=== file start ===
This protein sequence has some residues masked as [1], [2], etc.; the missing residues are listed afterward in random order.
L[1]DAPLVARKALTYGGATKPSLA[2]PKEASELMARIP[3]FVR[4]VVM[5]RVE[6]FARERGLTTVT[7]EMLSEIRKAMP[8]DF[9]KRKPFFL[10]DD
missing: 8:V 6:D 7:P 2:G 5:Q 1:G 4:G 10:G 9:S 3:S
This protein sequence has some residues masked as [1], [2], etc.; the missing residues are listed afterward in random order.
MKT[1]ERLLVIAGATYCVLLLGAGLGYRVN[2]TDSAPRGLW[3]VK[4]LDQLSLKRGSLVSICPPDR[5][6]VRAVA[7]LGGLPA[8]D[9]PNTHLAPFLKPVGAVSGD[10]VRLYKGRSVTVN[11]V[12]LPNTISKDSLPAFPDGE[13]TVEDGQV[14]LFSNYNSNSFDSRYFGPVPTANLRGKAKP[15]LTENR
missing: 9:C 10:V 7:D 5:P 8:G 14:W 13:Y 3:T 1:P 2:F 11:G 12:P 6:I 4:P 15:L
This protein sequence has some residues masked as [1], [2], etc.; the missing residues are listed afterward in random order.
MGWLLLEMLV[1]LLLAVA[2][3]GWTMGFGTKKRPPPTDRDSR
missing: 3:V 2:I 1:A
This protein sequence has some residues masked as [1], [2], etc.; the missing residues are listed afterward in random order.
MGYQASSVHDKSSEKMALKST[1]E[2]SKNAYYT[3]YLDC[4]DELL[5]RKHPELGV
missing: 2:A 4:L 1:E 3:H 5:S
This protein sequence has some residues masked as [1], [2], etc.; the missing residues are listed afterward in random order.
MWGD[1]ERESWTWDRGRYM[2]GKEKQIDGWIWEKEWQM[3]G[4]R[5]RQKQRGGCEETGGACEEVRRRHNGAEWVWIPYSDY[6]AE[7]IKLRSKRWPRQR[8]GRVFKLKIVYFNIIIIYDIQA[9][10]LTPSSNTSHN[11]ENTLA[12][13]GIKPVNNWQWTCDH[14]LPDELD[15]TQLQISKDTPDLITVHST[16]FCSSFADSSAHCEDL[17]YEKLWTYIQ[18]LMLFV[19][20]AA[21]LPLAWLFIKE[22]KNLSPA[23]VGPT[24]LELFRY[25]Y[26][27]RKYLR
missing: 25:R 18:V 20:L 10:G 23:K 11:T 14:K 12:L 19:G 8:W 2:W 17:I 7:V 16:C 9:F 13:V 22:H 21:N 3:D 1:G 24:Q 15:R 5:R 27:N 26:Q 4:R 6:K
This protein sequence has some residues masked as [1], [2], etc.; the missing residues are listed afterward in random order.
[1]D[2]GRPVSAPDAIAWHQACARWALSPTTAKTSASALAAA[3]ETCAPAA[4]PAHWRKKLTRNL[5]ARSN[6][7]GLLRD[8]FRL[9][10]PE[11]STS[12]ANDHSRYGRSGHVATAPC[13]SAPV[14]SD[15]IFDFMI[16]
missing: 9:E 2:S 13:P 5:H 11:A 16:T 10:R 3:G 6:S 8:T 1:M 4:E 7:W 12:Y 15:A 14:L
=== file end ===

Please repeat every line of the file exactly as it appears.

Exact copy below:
This protein sequence has some residues masked as [1], [2], etc.; the missing residues are listed afterward in random order.
L[1]DAPLVARKALTYGGATKPSLA[2]PKEASELMARIP[3]FVR[4]VVM[5]RVE[6]FARERGLTTVT[7]EMLSEIRKAMP[8]DF[9]KRKPFFL[10]DD
missing: 8:V 6:D 7:P 2:G 5:Q 1:G 4:G 10:G 9:S 3:S
This protein sequence has some residues masked as [1], [2], etc.; the missing residues are listed afterward in random order.
MKT[1]ERLLVIAGATYCVLLLGAGLGYRVN[2]TDSAPRGLW[3]VK[4]LDQLSLKRGSLVSICPPDR[5][6]VRAVA[7]LGGLPA[8]D[9]PNTHLAPFLKPVGAVSGD[10]VRLYKGRSVTVN[11]V[12]LPNTISKDSLPAFPDGE[13]TVEDGQV[14]LFSNYNSNSFDSRYFGPVPTANLRGKAKP[15]LTENR
missing: 9:C 10:V 7:D 5:P 8:G 14:W 13:Y 3:T 1:P 2:F 11:G 12:P 6:I 4:P 15:L
This protein sequence has some residues masked as [1], [2], etc.; the missing residues are listed afterward in random order.
MGWLLLEMLV[1]LLLAVA[2][3]GWTMGFGTKKRPPPTDRDSR
missing: 3:V 2:I 1:A
This protein sequence has some residues masked as [1], [2], etc.; the missing residues are listed afterward in random order.
MGYQASSVHDKSSEKMALKST[1]E[2]SKNAYYT[3]YLDC[4]DELL[5]RKHPELGV
missing: 2:A 4:L 1:E 3:H 5:S
This protein sequence has some residues masked as [1], [2], etc.; the missing residues are listed afterward in random order.
MWGD[1]ERESWTWDRGRYM[2]GKEKQIDGWIWEKEWQM[3]G[4]R[5]RQKQRGGCEETGGACEEVRRRHNGAEWVWIPYSDY[6]AE[7]IKLRSKRWPRQR[8]GRVFKLKIVYFNIIIIYDIQA[9][10]LTPSSNTSHN[11]ENTLA[12][13]GIKPVNNWQWTCDH[14]LPDELD[15]TQLQISKDTPDLITVHST[16]FCSSFADSSAHCEDL[17]YEKLWTYIQ[18]LMLFV[19][20]AA[21]LPLAWLFIKE[22]KNLSPA[23]VGPT[24]LELFRY[25]Y[26][27]RKYLR
missing: 25:R 18:V 20:L 10:G 23:K 11:T 14:K 12:L 19:G 8:W 2:W 17:I 7:V 16:C 9:F 13:V 22:H 21:N 3:D 1:G 24:Q 15:R 5:R 27:N 26:Q 4:R 6:K
This protein sequence has some residues masked as [1], [2], etc.; the missing residues are listed afterward in random order.
[1]D[2]GRPVSAPDAIAWHQACARWALSPTTAKTSASALAAA[3]ETCAPAA[4]PAHWRKKLTRNL[5]ARSN[6][7]GLLRD[8]FRL[9][10]PE[11]STS[12]ANDHSRYGRSGHVATAPC[13]SAPV[14]SD[15]IFDFMI[16]
missing: 9:E 2:S 13:P 5:H 11:A 16:T 10:R 3:G 6:S 8:T 1:M 4:E 7:W 12:Y 15:A 14:L